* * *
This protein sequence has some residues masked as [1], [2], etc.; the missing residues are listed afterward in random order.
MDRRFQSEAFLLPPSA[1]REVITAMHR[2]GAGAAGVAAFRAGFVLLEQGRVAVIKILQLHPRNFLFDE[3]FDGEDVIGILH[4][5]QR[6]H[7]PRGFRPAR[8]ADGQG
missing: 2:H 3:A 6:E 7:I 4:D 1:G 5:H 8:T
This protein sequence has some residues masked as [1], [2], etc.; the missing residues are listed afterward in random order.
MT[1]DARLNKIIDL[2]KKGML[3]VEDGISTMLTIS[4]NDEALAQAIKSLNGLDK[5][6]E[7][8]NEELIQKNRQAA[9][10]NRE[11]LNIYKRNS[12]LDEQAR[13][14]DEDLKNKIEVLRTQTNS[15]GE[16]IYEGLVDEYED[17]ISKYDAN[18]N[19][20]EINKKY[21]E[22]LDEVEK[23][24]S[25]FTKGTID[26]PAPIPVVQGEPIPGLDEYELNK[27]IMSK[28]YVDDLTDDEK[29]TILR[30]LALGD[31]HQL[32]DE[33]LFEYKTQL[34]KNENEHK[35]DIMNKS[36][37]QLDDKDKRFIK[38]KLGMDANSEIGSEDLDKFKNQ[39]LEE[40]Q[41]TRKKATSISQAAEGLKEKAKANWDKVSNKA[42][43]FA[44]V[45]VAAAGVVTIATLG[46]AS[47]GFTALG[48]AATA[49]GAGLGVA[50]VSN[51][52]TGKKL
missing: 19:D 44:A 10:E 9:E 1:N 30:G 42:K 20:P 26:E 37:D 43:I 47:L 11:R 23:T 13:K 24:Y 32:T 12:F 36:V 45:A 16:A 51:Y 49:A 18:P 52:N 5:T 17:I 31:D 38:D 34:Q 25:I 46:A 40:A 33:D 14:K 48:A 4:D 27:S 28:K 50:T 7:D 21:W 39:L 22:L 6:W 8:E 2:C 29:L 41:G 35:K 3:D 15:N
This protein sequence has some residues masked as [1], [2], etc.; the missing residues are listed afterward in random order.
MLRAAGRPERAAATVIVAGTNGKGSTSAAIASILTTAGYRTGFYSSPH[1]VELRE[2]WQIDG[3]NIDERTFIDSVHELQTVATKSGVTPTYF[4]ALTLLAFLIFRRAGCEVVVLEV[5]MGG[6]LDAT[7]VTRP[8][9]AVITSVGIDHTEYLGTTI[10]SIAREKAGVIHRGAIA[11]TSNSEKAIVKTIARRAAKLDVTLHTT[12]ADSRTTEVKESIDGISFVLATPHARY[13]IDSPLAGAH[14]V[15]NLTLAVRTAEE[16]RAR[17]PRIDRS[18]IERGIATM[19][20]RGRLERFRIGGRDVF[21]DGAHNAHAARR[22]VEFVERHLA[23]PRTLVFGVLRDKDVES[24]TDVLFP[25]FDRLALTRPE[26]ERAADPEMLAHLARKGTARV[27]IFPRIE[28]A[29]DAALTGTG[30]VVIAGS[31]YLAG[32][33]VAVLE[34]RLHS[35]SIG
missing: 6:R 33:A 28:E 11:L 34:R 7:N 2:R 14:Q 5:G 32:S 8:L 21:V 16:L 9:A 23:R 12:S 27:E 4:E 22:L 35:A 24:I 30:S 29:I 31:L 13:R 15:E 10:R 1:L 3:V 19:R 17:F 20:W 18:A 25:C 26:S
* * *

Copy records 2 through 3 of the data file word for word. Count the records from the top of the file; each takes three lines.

This protein sequence has some residues masked as [1], [2], etc.; the missing residues are listed afterward in random order.
MT[1]DARLNKIIDL[2]KKGML[3]VEDGISTMLTIS[4]NDEALAQAIKSLNGLDK[5][6]E[7][8]NEELIQKNRQAA[9][10]NRE[11]LNIYKRNS[12]LDEQAR[13][14]DEDLKNKIEVLRTQTNS[15]GE[16]IYEGLVDEYED[17]ISKYDAN[18]N[19][20]EINKKY[21]E[22]LDEVEK[23][24]S[25]FTKGTID[26]PAPIPVVQGEPIPGLDEYELNK[27]IMSK[28]YVDDLTDDEK[29]TILR[30]LALGD[31]HQL[32]DE[33]LFEYKTQL[34]KNENEHK[35]DIMNKS[36][37]QLDDKDKRFIK[38]KLGMDANSEIGSEDLDKFKNQ[39]LEE[40]Q[41]TRKKATSISQAAEGLKEKAKANWDKVSNKA[42][43]FA[44]V[45]VAAAGVVTIATLG[46]AS[47]GFTALG[48]AATA[49]GAGLGVA[50]VSN[51][52]TGKKL
missing: 19:D 44:A 10:E 9:E 1:N 30:G 42:K 20:P 26:E 37:D 43:I 47:L 11:R 23:T 13:K 24:Y 32:T 12:F 36:V 45:A 16:A 51:Y 49:A 18:P 52:N 5:T 17:I 31:D 38:D 34:Q 25:I 46:A 40:A 33:D 14:K 48:A 4:D 27:S 28:K 50:T 7:D 21:W 39:L 22:L 6:W 8:E 2:C 29:L 41:G 35:K 3:D 15:N
This protein sequence has some residues masked as [1], [2], etc.; the missing residues are listed afterward in random order.
MLRAAGRPERAAATVIVAGTNGKGSTSAAIASILTTAGYRTGFYSSPH[1]VELRE[2]WQIDG[3]NIDERTFIDSVHELQTVATKSGVTPTYF[4]ALTLLAFLIFRRAGCEVVVLEV[5]MGG[6]LDAT[7]VTRP[8][9]AVITSVGIDHTEYLGTTI[10]SIAREKAGVIHRGAIA[11]TSNSEKAIVKTIARRAAKLDVTLHTT[12]ADSRTTEVKESIDGISFVLATPHARY[13]IDSPLAGAH[14]V[15]NLTLAVRTAEE[16]RAR[17]PRIDRS[18]IERGIATM[19][20]RGRLERFRIGGRDVF[21]DGAHNAHAARR[22]VEFVERHLA[23]PRTLVFGVLRDKDVES[24]TDVLFP[25]FDRLALTRPE[26]ERAADPEMLAHLARKGTARV[27]IFPRIE[28]A[29]DAALTGTG[30]VVIAGS[31]YLAG[32][33]VAVLE[34]RLHS[35]SIG
missing: 6:R 33:A 28:E 11:L 34:R 7:N 2:R 14:Q 5:G 32:S 8:L 21:V 16:L 9:A 23:R 12:S 27:E 4:E 22:L 35:A 24:I 30:S 29:I 31:L 13:R 15:E 10:R 1:L 3:V 19:R 17:F 20:W 18:A 25:C 26:S